Greenspan is the Chairman of the Federal Reserve—the United States’ central banker. His responsibility is monetary policy and, like anologous positions in Europe, Japan, etc. his responsibility is to “manage” monetary policy—the value of the dollar and fighting inflation through interest rate adjustments. High inflation hurts people of all income levels, and the poor are more susceptible to marginal price increaseas than anyone. If a gallon of milk increases to $5 in one month, a single mother making $20k is affected more severeley than a millionaire.

Fiscal policy—taxes and spending—is primarily the domain of Congress. The Fed Chair has no vote. The Fed Chair does NOT set US macroeconic policy. We’d be better off if learned economists did rather than political hacks of both parties.

Posted by: boojum at December 5, 2005 10:47 PM
Comment #99174

Paul:

You really are hurting yourself here:

Here is a book by an outstanding professor of economics, who predicted the date of the crash of the end-of-’90s economic bubble. Ravi Batra

He also predicted the “The Great Depression of 1990” and wrote a book by that title.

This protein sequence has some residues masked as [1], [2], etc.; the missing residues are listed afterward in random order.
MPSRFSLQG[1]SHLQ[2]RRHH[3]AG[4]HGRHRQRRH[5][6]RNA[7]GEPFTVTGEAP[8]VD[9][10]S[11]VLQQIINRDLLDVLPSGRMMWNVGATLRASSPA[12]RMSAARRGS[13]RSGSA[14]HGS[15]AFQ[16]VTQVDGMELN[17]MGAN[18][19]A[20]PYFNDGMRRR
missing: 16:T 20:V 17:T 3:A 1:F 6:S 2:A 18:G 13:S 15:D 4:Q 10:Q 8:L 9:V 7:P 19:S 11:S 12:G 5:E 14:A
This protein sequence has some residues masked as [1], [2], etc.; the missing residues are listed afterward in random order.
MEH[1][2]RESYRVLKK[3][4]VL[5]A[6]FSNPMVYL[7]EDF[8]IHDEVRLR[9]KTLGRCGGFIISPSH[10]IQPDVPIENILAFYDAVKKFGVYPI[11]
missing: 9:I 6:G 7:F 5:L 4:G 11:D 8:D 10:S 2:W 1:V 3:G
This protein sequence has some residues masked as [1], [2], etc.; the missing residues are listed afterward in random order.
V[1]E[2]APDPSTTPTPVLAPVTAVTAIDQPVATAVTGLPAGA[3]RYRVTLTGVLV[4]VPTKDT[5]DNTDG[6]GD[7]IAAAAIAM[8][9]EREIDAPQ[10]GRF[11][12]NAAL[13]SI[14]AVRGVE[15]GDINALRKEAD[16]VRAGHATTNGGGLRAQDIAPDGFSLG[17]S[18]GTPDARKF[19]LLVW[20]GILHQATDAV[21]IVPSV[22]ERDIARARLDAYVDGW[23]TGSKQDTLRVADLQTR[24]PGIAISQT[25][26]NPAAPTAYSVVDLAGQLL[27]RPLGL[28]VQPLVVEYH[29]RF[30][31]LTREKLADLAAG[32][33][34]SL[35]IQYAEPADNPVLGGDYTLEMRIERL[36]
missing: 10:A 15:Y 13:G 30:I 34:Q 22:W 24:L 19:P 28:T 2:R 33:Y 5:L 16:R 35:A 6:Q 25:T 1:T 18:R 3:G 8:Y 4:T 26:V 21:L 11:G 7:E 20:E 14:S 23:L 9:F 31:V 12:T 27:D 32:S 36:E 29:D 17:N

Please don’t use kooks for economic references. If any person predicts an economic downturn eventually they will be right. To use Dr. Batra’s criticism of Dr Greenspan is not worthy of discussion.

there is legitimate reason for criticism of Dr Greenspan. Just use credible sourses.

Craig

Posted by: Craig Holmes at December 6, 2005 1:15 AM
Comment #99255

“Greenspan is against regulation of business. He is even against anti-trust laws. He feels the government should not be helping anyone in programs such as Social Security. Most important to him, taxes should be a low as possible”

This man is a god!

Posted by: kctim at December 6, 2005 9:24 AM
Comment #99269
Greenspan is against regulation of business

I would say, he is in favor of regulation by business. Our market, our economy is regulated. The only question is… Who gets to come up with the rules?